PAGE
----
Why would she shoot the man that she’d loved nearly half of her life? Why would she dream such a horrifying thing? She thought that maybe she was angry with him for dying, but that didn’t make any sense. It wasn’t his fault he was murdered. She missed him desperately every minute of the day and night. She hadn’t so much as noticed another guy since the day she met Dmitri. Talia had been devoted to her husband. She idolized him, and wanted nothing more than for his death to never have happened so she could be with him. Where was the house that she was dreaming about, and why had the man she loved suddenly turned into a serpent in her dream?

She shook off the post nightmare anxiety. It was only a nightmare, no matter how many times she had it and she had more pressing matters at that moment. First, and foremost was the situation that had landed a man, whom she’d never met before 12 hours ago, on the sofa in front of her fireplace.

Talia exited her room, then stopped and stood behind the dark grey linen overstuffed sectional sofa that set the tone for her uniquely designed living room that was a complex mix of girly girl and tomboy casual. The room was most of one side of her penthouse covering nearly 2,000 square feet of the dwelling. Chango & Company designers had created for her an area that could accommodate cocktail parties, yet be a great Saturday spot to watch her Hoyas play football.

Both the carpeted and tile sections of the floor were pale pink, which even though she had Raggedy Ann red hair, was her favorite color. She often considered dying her hair pink, but she couldn’t bring herself to alter the family hair color. The linen upholstered grey sofas of various prints were designed for comfort and went well with pink. Throw pillows were pink. Rugs were varying colors of pink. The walls were almost white they were so light a grey. Artwork was feminine, delicate and from all over the world. In the middle of the living room was the free standing electric fireplace, and separating the living space from the kitchen was a fully stocked bar entirely made of hand carved wood. The media wall and the wall of windows completed the room opposite one another.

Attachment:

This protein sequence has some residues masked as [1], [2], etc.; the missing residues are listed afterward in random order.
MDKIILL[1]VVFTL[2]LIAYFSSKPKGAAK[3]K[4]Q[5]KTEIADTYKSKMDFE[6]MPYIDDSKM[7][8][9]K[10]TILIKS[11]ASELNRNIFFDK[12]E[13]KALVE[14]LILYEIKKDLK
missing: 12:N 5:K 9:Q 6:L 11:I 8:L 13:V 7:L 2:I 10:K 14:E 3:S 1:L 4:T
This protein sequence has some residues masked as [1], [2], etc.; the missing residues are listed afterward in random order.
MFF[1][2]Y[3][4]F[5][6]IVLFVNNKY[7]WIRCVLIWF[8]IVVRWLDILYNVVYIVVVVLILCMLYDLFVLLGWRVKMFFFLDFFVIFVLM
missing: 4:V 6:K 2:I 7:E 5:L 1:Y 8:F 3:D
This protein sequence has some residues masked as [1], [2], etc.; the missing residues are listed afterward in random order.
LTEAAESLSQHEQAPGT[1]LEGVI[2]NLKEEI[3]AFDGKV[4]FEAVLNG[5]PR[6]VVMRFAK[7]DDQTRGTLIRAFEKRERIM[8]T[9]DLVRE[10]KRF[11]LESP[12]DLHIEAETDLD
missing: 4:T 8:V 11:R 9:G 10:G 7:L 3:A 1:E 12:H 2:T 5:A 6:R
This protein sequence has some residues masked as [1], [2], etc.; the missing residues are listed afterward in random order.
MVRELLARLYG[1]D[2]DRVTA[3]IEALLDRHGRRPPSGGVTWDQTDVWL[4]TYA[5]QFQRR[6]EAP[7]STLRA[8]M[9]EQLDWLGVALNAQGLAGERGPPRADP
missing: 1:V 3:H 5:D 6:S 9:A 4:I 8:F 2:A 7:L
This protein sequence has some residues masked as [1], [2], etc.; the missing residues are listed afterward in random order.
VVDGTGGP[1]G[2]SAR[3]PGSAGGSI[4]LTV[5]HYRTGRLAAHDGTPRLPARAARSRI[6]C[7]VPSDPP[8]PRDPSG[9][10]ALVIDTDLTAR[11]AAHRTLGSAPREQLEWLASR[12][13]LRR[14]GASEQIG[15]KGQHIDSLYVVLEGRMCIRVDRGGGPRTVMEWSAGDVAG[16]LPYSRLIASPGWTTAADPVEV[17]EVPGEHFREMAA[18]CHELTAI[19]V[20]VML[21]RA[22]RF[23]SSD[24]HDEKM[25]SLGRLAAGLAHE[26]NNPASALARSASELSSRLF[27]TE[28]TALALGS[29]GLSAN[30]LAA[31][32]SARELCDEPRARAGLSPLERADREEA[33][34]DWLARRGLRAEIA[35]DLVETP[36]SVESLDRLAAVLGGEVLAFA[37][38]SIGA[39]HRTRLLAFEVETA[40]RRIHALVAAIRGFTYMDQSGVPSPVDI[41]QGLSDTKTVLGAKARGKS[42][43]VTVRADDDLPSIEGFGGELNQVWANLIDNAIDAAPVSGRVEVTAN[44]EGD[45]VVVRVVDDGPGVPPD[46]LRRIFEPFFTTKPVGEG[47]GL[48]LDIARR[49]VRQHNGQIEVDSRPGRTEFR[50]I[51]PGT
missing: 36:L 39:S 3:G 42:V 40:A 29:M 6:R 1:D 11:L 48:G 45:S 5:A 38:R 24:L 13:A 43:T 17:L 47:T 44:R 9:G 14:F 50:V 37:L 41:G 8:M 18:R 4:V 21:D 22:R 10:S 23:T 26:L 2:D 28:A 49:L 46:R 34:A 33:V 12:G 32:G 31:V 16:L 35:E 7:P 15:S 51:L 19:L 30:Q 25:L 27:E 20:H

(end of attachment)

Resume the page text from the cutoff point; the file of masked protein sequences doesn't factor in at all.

The man was still there, asleep on her sofa, sprawled out across both sofa and the overstuffed ottoman that she preferred to a chaise. He was taller than she’d first thought. There was something athletic about his thin body. Had he not been dressed in cheap off the rack clothes that reminded her of a college professor, she would have pondered whether or not he might play the position of guard in basketball. His straight plain brown hair needed both a cut and style, and some highlights to accentuate his dark Italian looking skin. Talia guessed his age was roughly 35. His thick lensed glasses, lying on the floor where they must have fallen as he slept, made her think that he may be intellectual.